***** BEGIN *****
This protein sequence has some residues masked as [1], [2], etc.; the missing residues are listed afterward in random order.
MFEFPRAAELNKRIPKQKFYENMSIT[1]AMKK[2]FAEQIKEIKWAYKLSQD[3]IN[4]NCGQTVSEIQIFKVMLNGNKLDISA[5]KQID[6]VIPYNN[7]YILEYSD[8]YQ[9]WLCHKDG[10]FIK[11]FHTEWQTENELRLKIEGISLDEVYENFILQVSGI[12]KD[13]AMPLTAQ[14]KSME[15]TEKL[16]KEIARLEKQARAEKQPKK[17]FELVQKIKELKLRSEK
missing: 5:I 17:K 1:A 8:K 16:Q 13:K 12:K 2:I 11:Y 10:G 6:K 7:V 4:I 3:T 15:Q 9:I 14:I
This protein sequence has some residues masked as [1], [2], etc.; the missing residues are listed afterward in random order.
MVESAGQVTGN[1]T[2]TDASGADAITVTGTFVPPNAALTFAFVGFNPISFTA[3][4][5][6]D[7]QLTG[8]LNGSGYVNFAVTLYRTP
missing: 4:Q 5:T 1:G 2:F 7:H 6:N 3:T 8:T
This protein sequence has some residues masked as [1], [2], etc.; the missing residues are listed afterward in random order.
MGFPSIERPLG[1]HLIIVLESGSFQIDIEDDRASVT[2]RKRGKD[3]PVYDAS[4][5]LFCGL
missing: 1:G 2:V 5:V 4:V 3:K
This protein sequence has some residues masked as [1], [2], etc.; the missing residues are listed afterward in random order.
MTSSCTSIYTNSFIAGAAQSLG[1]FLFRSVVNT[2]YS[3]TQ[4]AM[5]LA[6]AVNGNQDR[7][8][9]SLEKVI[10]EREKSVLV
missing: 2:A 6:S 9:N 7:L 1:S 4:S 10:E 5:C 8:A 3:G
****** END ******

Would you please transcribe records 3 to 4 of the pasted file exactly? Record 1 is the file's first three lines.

This protein sequence has some residues masked as [1], [2], etc.; the missing residues are listed afterward in random order.
MGFPSIERPLG[1]HLIIVLESGSFQIDIEDDRASVT[2]RKRGKD[3]PVYDAS[4][5]LFCGL
missing: 1:G 2:V 5:V 4:V 3:K
This protein sequence has some residues masked as [1], [2], etc.; the missing residues are listed afterward in random order.
MTSSCTSIYTNSFIAGAAQSLG[1]FLFRSVVNT[2]YS[3]TQ[4]AM[5]LA[6]AVNGNQDR[7][8][9]SLEKVI[10]EREKSVLV
missing: 2:A 6:S 9:N 7:L 1:S 4:S 10:E 5:C 8:A 3:G